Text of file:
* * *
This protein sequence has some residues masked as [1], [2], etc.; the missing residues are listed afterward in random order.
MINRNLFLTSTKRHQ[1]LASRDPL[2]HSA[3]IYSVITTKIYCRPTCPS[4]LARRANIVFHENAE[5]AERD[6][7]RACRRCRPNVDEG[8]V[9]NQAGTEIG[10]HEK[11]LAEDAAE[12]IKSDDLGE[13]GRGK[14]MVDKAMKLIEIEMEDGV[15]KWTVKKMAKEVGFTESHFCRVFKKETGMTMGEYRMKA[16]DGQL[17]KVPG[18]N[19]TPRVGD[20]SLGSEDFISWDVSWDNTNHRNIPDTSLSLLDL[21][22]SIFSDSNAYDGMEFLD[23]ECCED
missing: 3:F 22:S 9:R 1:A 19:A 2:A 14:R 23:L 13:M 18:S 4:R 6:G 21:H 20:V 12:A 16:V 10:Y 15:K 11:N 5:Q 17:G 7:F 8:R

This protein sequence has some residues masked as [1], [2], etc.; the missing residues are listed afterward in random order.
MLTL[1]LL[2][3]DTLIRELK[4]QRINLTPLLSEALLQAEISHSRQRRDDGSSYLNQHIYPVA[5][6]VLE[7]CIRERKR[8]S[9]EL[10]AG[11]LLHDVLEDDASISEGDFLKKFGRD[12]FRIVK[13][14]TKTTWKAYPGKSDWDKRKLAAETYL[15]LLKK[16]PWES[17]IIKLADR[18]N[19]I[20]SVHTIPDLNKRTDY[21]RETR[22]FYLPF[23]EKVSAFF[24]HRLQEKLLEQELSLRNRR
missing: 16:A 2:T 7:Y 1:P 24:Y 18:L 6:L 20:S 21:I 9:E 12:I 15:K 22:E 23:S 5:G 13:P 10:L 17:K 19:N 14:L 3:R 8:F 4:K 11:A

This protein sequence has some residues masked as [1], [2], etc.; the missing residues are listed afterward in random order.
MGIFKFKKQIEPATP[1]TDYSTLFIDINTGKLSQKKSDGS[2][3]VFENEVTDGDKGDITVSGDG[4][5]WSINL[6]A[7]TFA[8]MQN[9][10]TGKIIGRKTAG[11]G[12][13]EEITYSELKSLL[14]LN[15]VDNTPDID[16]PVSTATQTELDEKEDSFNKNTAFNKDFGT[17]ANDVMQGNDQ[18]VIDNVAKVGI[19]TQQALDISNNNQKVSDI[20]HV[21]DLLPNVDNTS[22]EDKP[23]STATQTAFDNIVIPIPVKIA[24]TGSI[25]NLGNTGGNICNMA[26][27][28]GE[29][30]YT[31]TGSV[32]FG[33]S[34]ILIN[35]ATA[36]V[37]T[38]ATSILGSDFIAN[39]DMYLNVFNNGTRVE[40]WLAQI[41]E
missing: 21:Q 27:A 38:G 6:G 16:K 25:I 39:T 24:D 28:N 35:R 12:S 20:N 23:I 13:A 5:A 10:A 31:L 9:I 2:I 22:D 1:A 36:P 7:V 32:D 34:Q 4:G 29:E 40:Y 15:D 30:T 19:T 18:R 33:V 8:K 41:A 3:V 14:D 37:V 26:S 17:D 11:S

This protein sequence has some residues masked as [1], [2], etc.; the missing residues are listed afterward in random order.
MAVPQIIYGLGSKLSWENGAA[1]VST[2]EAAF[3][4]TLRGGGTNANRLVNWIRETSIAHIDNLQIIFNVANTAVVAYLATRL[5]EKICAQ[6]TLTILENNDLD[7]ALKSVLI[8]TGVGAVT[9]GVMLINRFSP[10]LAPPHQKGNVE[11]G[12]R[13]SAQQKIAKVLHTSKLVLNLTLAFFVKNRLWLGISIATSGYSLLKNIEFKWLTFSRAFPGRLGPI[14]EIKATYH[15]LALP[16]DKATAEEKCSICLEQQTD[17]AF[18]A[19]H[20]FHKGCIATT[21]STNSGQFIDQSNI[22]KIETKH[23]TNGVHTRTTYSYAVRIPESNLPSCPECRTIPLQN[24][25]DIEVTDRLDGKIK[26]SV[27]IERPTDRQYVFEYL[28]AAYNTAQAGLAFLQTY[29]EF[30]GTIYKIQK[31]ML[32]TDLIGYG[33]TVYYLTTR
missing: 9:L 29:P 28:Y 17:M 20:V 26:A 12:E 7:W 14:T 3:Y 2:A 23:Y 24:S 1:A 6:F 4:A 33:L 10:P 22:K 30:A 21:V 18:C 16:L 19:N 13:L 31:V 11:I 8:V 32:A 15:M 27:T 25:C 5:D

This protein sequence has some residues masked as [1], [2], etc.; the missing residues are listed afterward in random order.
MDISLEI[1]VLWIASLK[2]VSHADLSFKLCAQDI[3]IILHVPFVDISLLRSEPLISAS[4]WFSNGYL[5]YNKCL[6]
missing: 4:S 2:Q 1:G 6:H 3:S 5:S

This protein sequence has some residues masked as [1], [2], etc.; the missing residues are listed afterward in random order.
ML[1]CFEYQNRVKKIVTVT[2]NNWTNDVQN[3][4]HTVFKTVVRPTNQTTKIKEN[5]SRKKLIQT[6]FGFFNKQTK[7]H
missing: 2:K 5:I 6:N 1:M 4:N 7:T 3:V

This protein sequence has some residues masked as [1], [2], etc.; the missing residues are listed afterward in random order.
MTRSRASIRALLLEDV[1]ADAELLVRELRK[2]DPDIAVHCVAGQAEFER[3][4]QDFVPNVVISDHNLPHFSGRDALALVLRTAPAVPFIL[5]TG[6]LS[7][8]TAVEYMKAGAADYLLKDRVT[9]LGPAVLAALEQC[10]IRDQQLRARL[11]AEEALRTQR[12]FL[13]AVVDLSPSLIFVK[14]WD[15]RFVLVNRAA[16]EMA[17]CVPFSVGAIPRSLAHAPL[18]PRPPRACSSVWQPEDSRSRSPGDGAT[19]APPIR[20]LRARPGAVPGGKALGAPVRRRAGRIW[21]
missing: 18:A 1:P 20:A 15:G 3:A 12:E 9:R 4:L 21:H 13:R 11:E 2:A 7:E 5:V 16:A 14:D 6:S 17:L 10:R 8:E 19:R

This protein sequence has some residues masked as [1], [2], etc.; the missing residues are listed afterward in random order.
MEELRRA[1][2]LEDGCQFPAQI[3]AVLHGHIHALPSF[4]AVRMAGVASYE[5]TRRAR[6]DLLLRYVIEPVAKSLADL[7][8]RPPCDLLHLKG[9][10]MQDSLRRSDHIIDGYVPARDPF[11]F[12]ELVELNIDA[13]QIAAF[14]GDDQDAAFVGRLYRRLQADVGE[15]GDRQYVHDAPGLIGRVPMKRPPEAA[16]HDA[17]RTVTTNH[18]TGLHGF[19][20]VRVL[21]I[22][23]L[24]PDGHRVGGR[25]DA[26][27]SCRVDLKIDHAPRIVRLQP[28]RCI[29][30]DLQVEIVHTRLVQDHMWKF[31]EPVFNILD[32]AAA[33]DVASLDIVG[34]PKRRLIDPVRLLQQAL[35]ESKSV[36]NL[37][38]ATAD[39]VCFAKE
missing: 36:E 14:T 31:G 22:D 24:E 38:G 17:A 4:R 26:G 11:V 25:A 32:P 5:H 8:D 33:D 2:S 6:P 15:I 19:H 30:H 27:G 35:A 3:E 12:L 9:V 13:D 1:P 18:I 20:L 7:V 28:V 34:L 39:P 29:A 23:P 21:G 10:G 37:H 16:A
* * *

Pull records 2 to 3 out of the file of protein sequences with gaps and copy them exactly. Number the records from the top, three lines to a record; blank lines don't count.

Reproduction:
This protein sequence has some residues masked as [1], [2], etc.; the missing residues are listed afterward in random order.
MLTL[1]LL[2][3]DTLIRELK[4]QRINLTPLLSEALLQAEISHSRQRRDDGSSYLNQHIYPVA[5][6]VLE[7]CIRERKR[8]S[9]EL[10]AG[11]LLHDVLEDDASISEGDFLKKFGRD[12]FRIVK[13][14]TKTTWKAYPGKSDWDKRKLAAETYL[15]LLKK[16]PWES[17]IIKLADR[18]N[19]I[20]SVHTIPDLNKRTDY[21]RETR[22]FYLPF[23]EKVSAFF[24]HRLQEKLLEQELSLRNRR
missing: 16:A 2:T 7:Y 1:P 24:Y 18:L 6:L 20:S 21:I 9:E 12:I 15:K 22:E 23:S 5:G 13:P 10:L 17:K 19:N 14:L 3:R 8:F 4:K 11:A

This protein sequence has some residues masked as [1], [2], etc.; the missing residues are listed afterward in random order.
MGIFKFKKQIEPATP[1]TDYSTLFIDINTGKLSQKKSDGS[2][3]VFENEVTDGDKGDITVSGDG[4][5]WSINL[6]A[7]TFA[8]MQN[9][10]TGKIIGRKTAG[11]G[12][13]EEITYSELKSLL[14]LN[15]VDNTPDID[16]PVSTATQTELDEKEDSFNKNTAFNKDFGT[17]ANDVMQGNDQ[18]VIDNVAKVGI[19]TQQALDISNNNQKVSDI[20]HV[21]DLLPNVDNTS[22]EDKP[23]STATQTAFDNIVIPIPVKIA[24]TGSI[25]NLGNTGGNICNMA[26][27][28]GE[29][30]YT[31]TGSV[32]FG[33]S[34]ILIN[35]ATA[36]V[37]T[38]ATSILGSDFIAN[39]DMYLNVFNNGTRVE[40]WLAQI[41]E
missing: 21:Q 27:A 38:G 6:G 16:K 25:I 39:T 24:D 28:N 35:R 12:S 20:N 23:I 13:A 5:A 10:A 31:L 9:I 2:I 22:D 1:A 36:P 7:V 32:D 34:Q 4:G 29:E 40:Y 15:D 30:T 19:T 18:R 33:V 8:K 41:A 3:V 14:D 37:V 26:S 17:D 11:S